Friday, February 15, 2013
They've dubbed it "The Cruise From Hell."
Last night, Holly and I were glued to the coverage of the Carnival Triumph's return to port in Mobile, Alabama.
Reports coming from the ship throughout the week were awful. News of engine fires, sewage issues, rationed food, and a slow return to land.
One of my mentors, Vann Conwell, had a daughter on the cruise. Prayers were offered up from around the globe for the passengers and crew.
As the ship slowly moved into the view of the media's cameras, everyone was waiting to hear the first-hand reports from those onboard. Based on early reports, things were dim and the television audience looked on waiting to hear all of the gory details.
And as the passengers got off the ship, we heard things like:
-"The crew was wonderful. They went above and beyond the call of duty with smiles on their faces."
-"No, it wasn't ideal, but we got to know crew members and shipmates that we would have never gotten to know otherwise."
-"My friend and I were forced to communicate in ways we usually don't because our cell phones weren't there to distract us."
-"We played card games and made the best of the situation."
-"I could use a warm shower, but it wasn't as bad as reported."
-"People rallied around their faith. Each night, there was a Bible study and a time of prayer."
-"Sometimes it takes a situation like this to remind you what's most important. We take so much for granted."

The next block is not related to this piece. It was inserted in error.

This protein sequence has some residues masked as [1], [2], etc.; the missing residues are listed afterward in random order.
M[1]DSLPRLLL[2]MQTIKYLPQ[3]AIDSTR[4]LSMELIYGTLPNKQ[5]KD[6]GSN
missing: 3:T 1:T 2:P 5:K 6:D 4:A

And the cable news reporters were speechless. The interviews were terrible.
Because the media was prepared for a night covering "The Cruise From Hell" and the passengers interviewed wouldn't allow the pre-created headlines to fit the scene as it unfolded.
The anchors continued throughout the night to ask questions focusing on the negative:
-"Are you going to sue Carnival?"
-"It must have been awful...what was the worst incident you saw during your time onboard?"
-"Will you ever go on another cruise in your lifetime?"
-"What was it like to go to the bathroom in a bag?"
And over and over again, the passengers focused on the positive things they had experienced.
My point is not to diminish the serious nature of what happened onboard the Carnival Triumph. It was an awful situation. If I was onboard, I would have been upset. I hope I could have responded the way those passengers did.
But it was fun to see news anchors squirm with the incredible responses from vacationers who talked about faith, the best of humanity, and a crew paid much too little who served well despite experiencing deplorable workplace conditions.
Somehow, as I scroll through news sites today, "The Cruise From Hell" headlines remain.
But I'm not sure where they got those headlines. Sounds like bad reporting to me!